# Curvy cubics

Use some calculus clues to pin down an equation of a cubic graph.

## Problem

What gives a cubic curve its curves?

Can you form an equation for the cubic curve shown here?

Image

**If a curve has no stationary points, what does that tell you about its gradient function?**

**Does that help you to determine an equation for this graph?**

**This is an Underground Mathematics resource.**

*Underground Mathematics is hosted by Cambridge Mathematics. The project was originally funded by a grant from the UK Department for Education to provide free web-based resources that support the teaching and learning of post-16 mathematics.*

*Visit the site at undergroundmathematics.org to find more resources, which also offer suggestions, solutions and teacher notes to help with their use in the classroom.*

## Student Solutions

Thank you to everyone who has submitted solutions to this problem.

Jayden has answered very well the question of what makes a cubic curvy or uncurvy.

A cubic polynomial can be expressed in the form

$Ax^3 + Bx^2 + Cx+D$

The gradient function ($\frac{dy}{dx}$) of the general cubic expression is:

$3Ax^2+2Bx+C$

A stationary point is defined as a point on the curve where the gradient is 0.

This is what gives a cubic equation 'its curves' since when the gradient is 0, the part of the curve prior to the stationary point could be decreasing (i.e. have negative gradient), and as we get closer to the stationary point, the gradient converges to zero before becoming positive once we go past the stationary point (and vice versa).

Since the gradient function of a cubic is a quadratic, there are a maximum of two stationary points and a minimum of zero (since $ax^2+bx+c=0$ has a maximum of two reals solutions and a minimum of zero real solutions).

For a cubic to be 'curvy', there should be two stationary points, so the gradient function (i.e. the quadratic) must have two reals solutions when set to equal zero. Therefore the discriminant ($b^2-4ac$) must be positive so $4B^2-12AC>0$

To generate an 'uncurvy' cubic there should be no stationary points, so the gradient function must have no solutions when set to equal zero. Therefore the discriminant ($b^2-4ac$) must be negative so $4B^2-12AC<0$

Minhaj from St Ivo school has used similar ideas to work out a possible equation of the given cubic curve.

A cubic function is one of in the form $f(x) = ax^3+bx^2+cx+d$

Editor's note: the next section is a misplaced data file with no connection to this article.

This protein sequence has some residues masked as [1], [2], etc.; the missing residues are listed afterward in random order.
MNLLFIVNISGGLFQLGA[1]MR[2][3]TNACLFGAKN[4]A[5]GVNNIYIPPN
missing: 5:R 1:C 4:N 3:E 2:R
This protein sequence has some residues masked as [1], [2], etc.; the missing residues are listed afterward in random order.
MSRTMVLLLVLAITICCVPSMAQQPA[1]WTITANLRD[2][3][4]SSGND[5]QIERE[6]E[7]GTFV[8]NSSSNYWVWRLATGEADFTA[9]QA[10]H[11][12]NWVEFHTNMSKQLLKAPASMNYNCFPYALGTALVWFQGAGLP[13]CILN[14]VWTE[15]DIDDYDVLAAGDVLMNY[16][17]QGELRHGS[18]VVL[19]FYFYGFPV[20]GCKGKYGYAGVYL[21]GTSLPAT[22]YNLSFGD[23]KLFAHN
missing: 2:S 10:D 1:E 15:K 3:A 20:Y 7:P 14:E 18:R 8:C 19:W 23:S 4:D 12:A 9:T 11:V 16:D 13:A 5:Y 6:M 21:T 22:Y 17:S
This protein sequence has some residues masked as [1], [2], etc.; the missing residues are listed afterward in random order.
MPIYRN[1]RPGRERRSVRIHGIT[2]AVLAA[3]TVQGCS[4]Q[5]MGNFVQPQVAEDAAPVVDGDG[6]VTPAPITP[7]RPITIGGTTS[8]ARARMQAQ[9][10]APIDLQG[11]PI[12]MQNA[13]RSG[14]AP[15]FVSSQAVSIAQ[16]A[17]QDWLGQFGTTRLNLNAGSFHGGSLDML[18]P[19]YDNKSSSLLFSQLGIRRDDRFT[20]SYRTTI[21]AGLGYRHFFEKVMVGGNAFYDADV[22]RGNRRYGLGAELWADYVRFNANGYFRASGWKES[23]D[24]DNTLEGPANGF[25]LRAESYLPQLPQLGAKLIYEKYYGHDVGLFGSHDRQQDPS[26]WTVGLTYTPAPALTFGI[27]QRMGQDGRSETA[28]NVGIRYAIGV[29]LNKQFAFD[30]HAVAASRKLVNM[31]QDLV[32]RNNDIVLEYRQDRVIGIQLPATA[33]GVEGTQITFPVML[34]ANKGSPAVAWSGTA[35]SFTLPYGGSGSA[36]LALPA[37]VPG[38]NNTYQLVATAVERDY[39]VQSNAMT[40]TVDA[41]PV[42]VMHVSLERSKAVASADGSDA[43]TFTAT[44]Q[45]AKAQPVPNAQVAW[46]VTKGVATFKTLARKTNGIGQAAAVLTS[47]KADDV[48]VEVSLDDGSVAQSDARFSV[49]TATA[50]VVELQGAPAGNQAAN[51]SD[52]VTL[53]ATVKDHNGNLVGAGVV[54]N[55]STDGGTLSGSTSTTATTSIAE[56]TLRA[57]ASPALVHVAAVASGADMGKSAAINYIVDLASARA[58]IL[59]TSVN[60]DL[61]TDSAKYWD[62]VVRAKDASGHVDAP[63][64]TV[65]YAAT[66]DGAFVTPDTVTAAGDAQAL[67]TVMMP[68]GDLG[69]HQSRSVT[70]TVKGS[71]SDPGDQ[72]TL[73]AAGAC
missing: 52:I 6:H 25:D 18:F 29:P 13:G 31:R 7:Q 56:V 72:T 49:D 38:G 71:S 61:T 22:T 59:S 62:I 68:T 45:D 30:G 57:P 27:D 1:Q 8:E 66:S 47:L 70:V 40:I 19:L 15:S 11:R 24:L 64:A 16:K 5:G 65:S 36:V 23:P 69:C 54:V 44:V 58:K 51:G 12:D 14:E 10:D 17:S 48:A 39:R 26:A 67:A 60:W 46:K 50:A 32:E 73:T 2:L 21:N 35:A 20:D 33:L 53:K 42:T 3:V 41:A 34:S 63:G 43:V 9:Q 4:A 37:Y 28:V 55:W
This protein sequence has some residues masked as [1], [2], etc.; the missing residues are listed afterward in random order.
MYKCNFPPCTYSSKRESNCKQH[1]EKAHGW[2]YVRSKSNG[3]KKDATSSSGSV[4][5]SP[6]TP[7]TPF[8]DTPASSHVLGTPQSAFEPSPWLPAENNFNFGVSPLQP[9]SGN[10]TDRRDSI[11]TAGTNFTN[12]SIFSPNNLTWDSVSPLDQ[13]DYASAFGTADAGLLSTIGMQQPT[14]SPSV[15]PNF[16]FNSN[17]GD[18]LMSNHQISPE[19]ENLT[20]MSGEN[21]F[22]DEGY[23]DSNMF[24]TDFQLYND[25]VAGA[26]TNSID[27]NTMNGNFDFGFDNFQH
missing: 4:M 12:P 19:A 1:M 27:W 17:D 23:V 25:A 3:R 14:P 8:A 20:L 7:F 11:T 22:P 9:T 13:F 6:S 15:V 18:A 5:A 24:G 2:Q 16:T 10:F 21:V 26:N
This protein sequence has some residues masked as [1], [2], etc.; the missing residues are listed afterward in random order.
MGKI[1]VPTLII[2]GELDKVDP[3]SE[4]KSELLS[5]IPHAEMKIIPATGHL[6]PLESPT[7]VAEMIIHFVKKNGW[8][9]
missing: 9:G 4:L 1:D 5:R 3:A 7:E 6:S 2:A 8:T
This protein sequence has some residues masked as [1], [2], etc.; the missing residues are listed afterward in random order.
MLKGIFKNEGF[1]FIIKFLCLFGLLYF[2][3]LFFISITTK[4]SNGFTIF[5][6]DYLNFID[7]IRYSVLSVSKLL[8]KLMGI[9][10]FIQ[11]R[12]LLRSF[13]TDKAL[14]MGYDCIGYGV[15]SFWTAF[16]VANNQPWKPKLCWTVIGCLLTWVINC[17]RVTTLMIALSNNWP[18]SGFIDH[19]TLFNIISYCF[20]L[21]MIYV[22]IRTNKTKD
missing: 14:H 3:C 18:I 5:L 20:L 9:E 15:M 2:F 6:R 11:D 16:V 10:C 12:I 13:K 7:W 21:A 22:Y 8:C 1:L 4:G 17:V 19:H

Since the y-intercept for this cubic graph is when $y=1$, we know the equation will be of the form $y=ax^3+bx^2+cx+1$

Differentiating this function gives $\frac{dy}{dx} = 3ax^2+2bx+c$. Looking at the graph above, it can be seen that there are no stationary points, so for this graph $\frac{dy}{dx} \ne 0$.

I figured out that $c$ can't be 0, as then you would end up with $ \frac{dy}{dx} = 3ax^2+2bx$ and if you set the this equal to zero, $3ax^2+2bx$ is factorisable and hence you would always have two stationary points.

I realised that if the value of $b$ was zero then $\frac{dy}{dx}$ would be $3a x^2+c$. This could be a possible option for this graph, if the value of $c$ is positive and $a$ is positive (from looking at the graph, I can tell the graph is a positive cubic so $a$ is positive). The reason for this is if the value of $c$ is positive, there would be no real values for $x$ as you can not take the sqare root of ($\frac{-c}{3a}$) because it is a negative number, so in other words, there would be no stationary points.

From simple substitution, I shall demonstrate how I found out that $b=0$.

Looking at the graph, I can see that when $x=1$, $y=4$, so

$a+b+c = 3$

Also I can see that when $x=-1$, $y=-2$. So

$-a+b-c=-3$

Adding these equations together we see that $b$ has to equal zero for this to work.

I made an attempt to find the value of $c$: when $x=0$, then $\frac{dy}{dx} = c$.

So I then proceeded to draw an approximate tangent line at the coordinate $(0,1)$, and saw the line looks like it would have gradient of 2, suggesting $c=2$

If $c=2$ then $a$ must be 1 as $a+c=3$.

So my answer for the equation for the cubic graph is

$$y = x^3+2x+1 $$

Well done to Minhaj for getting this correct answer. There are other answers that would be acceptable for this cubic equation, as the picture does not give enough information to determine the cubic exactly, although it can be estimated as Minhaj has done. Any cubic of the form $y=ax^3+cx+1$ with $a$ positive would be fine as long as $a+c=3$, and $c$ is positive (so the cubic is 'not curvy').